Orderly Chaos

Doug Gillard provides instrumentation and co-writes several songs.

If anti-spam rules extended from ISPs to recording artists, Robert Pollard would be the first to lose his account. The last few years' worth of official releases by his band Guided By Voices have been relatively consistent, but a lot of his side projects have seemed like confirmation of the joke that he can't turn on a tape recorder without putting the results out on an album: half-formed, badly sung, badly played first-take messes, with the occasional swell melody poking out. It's as if he's been daring himself to see how little of his undeniable pop gifts he can get away with using (do yourself a favor and avoid his Lexo & the Leapers album). Rockathon's "Fading Captain Series" was started as a way of mopping up Pollard's songwriting overspill, so it's a pleasant surprise that Speak Kindly of Your Volunteer Fire Department is his best album in ages, even better than GBV's Do The Collapse.

The secret ingredient is Doug Gillard, guitarist from '80s indie wonders Death of Samantha and the last couple of GBV albums. He's an excellent songwriter in his own right, and he plays all the instruments here, as well as co-writing a few tracks. Even though Gillard's mostly working within the grimy basement tradition of GBV's older material (all of his tracks were recorded on a 4-track machine), he actually tunes, and thinks about where his arrangements start and where they're going. He makes Pollard's riffs and rhythms sit up straight and pay attention, even throwing in the occasional guitar solo (the one at the end of "Tight Globes" is worthy of the classic-rock albums that inspired the band in the first place). Most importantly, Gillard makes Pollard finish his songs, or polishes them until they sound finished. "Pop Zeus" (RealAudio excerpt) might have been a promising doodle on a Pollard solo record: here, it's a full-hearted two-and-a-half-minute rocker with a bold lead guitar line.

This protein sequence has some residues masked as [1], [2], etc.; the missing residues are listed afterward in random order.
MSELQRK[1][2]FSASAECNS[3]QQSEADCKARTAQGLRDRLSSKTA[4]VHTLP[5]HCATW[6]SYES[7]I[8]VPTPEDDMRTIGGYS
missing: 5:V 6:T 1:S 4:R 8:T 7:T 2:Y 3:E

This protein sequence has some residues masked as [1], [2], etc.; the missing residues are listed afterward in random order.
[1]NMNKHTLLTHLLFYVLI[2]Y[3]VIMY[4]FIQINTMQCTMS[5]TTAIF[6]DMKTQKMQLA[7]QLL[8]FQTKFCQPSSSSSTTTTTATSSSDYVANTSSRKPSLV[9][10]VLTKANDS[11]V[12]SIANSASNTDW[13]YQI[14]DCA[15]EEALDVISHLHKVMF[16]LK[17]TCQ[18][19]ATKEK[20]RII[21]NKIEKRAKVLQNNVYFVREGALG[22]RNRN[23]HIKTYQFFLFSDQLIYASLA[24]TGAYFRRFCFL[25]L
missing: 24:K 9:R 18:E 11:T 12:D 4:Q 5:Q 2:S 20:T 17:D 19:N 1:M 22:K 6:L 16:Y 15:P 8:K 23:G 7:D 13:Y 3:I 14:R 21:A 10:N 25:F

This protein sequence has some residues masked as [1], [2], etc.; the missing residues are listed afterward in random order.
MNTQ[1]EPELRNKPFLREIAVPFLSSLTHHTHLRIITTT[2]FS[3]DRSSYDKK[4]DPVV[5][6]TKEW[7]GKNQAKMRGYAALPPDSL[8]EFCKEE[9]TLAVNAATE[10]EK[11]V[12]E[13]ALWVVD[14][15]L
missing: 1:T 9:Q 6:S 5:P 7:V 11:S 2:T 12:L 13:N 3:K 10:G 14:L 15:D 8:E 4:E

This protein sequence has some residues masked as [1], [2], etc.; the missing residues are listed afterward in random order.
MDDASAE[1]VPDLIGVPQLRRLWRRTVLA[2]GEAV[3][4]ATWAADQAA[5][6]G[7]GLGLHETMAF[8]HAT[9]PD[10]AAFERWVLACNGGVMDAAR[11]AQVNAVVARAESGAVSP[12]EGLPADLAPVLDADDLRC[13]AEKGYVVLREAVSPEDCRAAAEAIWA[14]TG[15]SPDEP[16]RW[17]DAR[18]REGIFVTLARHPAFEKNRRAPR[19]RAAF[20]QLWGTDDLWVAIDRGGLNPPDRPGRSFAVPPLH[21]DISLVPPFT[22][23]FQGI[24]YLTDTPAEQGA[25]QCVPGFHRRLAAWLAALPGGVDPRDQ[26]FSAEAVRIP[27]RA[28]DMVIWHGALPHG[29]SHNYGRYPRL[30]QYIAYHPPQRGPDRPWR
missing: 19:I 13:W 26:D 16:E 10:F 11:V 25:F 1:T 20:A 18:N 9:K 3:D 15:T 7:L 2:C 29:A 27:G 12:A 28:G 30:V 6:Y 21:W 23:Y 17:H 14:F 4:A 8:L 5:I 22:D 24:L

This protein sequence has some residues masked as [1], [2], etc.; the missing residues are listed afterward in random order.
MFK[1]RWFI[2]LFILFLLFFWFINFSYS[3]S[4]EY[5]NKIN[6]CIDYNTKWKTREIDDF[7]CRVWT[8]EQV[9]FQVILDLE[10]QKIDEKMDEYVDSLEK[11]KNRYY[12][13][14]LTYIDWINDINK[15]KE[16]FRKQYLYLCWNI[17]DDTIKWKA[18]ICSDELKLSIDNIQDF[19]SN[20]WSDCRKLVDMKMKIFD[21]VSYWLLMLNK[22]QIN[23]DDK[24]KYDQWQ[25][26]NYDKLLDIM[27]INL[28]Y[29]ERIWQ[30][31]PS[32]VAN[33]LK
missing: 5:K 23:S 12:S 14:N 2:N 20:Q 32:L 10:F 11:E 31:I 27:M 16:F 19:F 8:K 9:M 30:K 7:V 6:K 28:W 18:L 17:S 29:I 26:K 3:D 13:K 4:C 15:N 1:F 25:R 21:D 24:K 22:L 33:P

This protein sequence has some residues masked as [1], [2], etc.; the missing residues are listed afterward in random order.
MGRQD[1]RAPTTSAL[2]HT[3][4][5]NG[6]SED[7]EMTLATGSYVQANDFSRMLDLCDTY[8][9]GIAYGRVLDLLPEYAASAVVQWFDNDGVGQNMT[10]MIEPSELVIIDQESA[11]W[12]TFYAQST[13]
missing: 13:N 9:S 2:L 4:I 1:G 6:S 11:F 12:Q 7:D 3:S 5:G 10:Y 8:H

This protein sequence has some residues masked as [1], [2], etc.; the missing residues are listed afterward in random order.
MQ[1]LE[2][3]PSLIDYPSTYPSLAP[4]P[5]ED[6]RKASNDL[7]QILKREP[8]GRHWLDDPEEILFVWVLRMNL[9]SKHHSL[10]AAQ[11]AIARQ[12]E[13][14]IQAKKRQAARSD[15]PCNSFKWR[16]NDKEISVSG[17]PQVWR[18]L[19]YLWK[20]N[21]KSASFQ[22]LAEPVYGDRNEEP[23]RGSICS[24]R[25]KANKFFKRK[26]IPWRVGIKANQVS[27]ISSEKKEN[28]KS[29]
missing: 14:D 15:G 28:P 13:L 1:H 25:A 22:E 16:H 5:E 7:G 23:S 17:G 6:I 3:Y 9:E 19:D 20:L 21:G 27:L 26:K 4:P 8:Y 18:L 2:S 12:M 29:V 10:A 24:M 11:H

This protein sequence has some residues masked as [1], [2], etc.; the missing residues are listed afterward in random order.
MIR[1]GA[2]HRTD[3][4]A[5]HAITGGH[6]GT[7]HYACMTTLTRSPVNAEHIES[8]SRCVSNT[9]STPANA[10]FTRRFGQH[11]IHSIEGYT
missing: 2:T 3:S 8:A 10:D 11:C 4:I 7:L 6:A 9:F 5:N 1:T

Pollard responds by actually paying attention to his melodies and lyrics, and it's a wonderful thing to hear him firing on all cylinders again. For every automatic-writing non-sequitur like "Dreams like strings in cold trees/ Iceberg heads and alien flavors/ This being a giftshop," there's a freaky, wonderful bit of construction like the chorus of "And I Don't (So Now I Do)" (RealAudio

excerpt). "Frequent Weaver Who Burns" (RealAudio excerpt) is especially thrilling, with the vibe of a lost early Dylan song via the Byrds. Casual as the album is, it sounds like a master rousing himself and getting back to business.